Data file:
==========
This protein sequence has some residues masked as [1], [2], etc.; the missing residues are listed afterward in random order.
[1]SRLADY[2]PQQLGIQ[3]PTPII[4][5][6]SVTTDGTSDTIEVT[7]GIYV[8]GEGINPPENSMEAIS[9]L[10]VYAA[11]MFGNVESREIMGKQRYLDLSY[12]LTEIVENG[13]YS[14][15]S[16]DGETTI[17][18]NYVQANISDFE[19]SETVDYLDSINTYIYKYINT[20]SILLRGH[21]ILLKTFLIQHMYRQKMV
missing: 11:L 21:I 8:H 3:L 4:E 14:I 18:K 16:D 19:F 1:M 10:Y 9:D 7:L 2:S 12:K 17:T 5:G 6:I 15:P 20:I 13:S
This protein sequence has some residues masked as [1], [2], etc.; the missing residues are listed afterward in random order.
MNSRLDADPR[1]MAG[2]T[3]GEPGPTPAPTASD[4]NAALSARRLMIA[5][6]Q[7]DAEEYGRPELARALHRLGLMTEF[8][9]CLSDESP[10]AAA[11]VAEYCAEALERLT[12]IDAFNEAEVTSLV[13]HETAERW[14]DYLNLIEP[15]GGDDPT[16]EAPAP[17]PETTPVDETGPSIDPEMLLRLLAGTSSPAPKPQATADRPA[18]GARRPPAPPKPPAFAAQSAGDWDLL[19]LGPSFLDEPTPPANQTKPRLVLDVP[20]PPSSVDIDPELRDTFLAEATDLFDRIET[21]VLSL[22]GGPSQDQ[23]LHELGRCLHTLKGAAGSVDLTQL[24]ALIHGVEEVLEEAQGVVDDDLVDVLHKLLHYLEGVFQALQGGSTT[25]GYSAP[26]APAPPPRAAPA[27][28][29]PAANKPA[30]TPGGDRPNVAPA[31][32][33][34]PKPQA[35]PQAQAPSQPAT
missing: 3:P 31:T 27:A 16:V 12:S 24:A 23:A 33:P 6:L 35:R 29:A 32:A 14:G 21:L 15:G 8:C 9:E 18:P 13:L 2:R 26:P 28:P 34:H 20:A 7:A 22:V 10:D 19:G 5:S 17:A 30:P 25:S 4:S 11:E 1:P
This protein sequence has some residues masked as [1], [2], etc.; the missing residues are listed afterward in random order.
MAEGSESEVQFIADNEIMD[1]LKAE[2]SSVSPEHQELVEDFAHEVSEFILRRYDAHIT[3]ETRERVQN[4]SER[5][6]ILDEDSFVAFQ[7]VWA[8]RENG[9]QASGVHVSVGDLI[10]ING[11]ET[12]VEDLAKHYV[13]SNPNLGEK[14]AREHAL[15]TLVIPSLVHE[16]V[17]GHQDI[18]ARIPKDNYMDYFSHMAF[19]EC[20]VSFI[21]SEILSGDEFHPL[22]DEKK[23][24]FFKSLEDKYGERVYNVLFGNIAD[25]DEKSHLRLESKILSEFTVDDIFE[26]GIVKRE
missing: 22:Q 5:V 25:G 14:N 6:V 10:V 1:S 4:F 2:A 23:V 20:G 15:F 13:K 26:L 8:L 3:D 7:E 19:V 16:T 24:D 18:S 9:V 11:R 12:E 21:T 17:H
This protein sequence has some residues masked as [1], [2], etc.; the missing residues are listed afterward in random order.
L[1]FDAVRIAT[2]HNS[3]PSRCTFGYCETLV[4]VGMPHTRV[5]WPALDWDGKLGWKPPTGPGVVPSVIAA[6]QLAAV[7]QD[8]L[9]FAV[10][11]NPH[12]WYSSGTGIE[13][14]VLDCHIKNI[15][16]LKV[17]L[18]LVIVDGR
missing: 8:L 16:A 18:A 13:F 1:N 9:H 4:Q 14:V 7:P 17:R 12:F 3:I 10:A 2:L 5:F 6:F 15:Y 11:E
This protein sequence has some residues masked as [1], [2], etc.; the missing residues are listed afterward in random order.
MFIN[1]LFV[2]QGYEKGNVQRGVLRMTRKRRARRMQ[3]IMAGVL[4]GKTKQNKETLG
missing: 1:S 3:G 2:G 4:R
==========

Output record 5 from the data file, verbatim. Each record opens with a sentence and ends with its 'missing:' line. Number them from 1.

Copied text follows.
This protein sequence has some residues masked as [1], [2], etc.; the missing residues are listed afterward in random order.
MFIN[1]LFV[2]QGYEKGNVQRGVLRMTRKRRARRMQ[3]IMAGVL[4]GKTKQNKETLG
missing: 1:S 3:G 2:G 4:R